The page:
• DETAILED DESCRIPTION OF THE DRAWINGS
  • While the concepts of the present disclosure are susceptible to various modifications and alternative forms, specific exemplary embodiments thereof have been shown by way of example in the drawings and will herein be described in detail. It should be understood, however, that there is no intent to limit the concepts of the present disclosure to the particular forms disclosed, but on the contrary, the intention is to cover all modifications, equivalents, and alternatives falling within the spirit and scope of the disclosure.
  • Embodiments of the disclosure are directed to a computerized system programmed with an Universal XML Validator (UXV) tool that is configured to validate XML documents using a variety of validation techniques. By way of example only, the Universal XML Validator (UXV) tool could be configured to perform validations using XML Schema, XML Path Language (“XPath”) of the Extensible stylesheet language family (“XSL”), Schematron, and/or possible customized validations.
  • FIG. 1 is an example system architecture that may be used for the validation tool 118. In the example shown, the validation tool 118 includes a scanner module 202, a rules module 204, and an analyzer module 206. For the purposes of this specification, the term “module” includes an identifiable portion of computer code, computational or executable instructions, data, or computational object to achieve a particular function, operation, processing, or procedure. A module may be implemented in software, hardware/circuitry, or a combination of software and hardware. An identified module of executable code, for example, may comprise one or more physical or logical blocks of computer instructions that may, for instance, be organized as an object, procedure, or function. Nevertheless, the executables of an identified module need not be physically located together, but may comprise disparate instructions stored in different locations which, when joined logically together, comprise the module and achieve the stated purpose for the module. Indeed, a module of executable code could be a single instruction, or many instructions, and may even be distributed over several different code segments, among different programs, and across several memory devices. Similarly, modules representing data may be embodied in any suitable form and organized within any suitable type of data structure. The data may be collected as a single data set, or may be distributed over different locations including over different storage devices.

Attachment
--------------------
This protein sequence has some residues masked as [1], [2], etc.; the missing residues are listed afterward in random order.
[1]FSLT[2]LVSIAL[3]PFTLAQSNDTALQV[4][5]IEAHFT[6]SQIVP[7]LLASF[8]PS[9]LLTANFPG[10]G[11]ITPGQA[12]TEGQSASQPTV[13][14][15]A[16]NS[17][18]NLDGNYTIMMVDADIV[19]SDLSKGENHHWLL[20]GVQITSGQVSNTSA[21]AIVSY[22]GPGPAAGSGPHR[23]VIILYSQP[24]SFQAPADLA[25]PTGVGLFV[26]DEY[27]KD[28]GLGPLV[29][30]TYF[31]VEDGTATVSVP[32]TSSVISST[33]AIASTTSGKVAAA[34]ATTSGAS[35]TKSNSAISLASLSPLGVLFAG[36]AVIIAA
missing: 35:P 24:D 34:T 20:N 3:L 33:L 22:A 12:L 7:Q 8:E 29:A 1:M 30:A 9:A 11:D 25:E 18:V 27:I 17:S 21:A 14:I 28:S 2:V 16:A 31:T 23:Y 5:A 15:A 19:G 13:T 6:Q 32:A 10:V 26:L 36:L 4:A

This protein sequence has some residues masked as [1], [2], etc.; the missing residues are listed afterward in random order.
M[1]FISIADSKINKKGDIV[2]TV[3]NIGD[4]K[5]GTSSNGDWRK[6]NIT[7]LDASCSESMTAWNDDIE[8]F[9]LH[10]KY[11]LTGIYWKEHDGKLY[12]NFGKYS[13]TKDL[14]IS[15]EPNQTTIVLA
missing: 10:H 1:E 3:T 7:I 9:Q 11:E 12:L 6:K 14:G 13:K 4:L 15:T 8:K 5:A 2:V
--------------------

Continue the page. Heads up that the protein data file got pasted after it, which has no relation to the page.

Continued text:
• An input XML document 208 typically includes a plurality of elements. An XML element represents a structure within the XML document 208 and generally includes a start tag, content, and an end tag. An element can contain other elements. In addition, elements can have attributes providing information about the elements. An attribute's value may be enclosed either in single quotes or double quotes. The following is an example:
  • <person gender = “male”>
    <firstname>Mark</firstname>